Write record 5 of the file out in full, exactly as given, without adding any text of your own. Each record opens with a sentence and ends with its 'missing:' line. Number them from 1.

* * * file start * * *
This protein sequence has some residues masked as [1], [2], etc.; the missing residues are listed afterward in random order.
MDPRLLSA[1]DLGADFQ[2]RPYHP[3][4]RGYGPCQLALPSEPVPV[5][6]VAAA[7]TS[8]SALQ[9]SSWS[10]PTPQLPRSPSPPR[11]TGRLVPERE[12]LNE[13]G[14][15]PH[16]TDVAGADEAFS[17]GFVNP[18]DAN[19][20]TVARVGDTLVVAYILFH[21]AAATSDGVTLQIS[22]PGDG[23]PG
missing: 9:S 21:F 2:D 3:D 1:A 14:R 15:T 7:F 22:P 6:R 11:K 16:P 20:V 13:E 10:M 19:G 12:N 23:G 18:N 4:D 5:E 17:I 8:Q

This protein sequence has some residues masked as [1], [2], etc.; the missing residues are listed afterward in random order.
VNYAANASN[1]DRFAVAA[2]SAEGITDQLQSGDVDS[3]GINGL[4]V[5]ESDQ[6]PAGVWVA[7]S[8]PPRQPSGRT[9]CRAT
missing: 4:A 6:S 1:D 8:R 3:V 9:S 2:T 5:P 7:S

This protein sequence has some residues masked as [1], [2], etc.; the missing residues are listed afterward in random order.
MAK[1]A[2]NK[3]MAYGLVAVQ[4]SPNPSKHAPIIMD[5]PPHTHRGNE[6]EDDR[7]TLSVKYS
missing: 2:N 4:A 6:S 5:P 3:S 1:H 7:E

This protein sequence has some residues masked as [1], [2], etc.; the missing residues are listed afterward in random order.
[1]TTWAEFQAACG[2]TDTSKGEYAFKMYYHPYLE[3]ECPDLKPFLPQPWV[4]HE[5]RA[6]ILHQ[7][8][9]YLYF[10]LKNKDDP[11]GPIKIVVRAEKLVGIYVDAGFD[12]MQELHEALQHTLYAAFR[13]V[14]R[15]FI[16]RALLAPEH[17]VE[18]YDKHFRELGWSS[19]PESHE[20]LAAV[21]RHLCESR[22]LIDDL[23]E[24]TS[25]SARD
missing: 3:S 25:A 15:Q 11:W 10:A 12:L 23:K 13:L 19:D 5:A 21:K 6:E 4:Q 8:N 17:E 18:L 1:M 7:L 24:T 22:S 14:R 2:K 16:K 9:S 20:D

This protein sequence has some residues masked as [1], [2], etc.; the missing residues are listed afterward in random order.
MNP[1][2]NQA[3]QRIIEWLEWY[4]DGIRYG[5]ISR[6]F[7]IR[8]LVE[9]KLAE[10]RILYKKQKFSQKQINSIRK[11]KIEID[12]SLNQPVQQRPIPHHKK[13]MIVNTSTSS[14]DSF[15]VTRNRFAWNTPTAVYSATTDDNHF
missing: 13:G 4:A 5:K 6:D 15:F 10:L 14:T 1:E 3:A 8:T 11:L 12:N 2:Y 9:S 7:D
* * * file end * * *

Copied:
This protein sequence has some residues masked as [1], [2], etc.; the missing residues are listed afterward in random order.
MNP[1][2]NQA[3]QRIIEWLEWY[4]DGIRYG[5]ISR[6]F[7]IR[8]LVE[9]KLAE[10]RILYKKQKFSQKQINSIRK[11]KIEID[12]SLNQPVQQRPIPHHKK[13]MIVNTSTSS[14]DSF[15]VTRNRFAWNTPTAVYSATTDDNHF
missing: 13:G 4:A 5:K 6:D 15:F 10:L 14:T 1:E 3:A 8:T 11:L 12:N 2:Y 9:S 7:D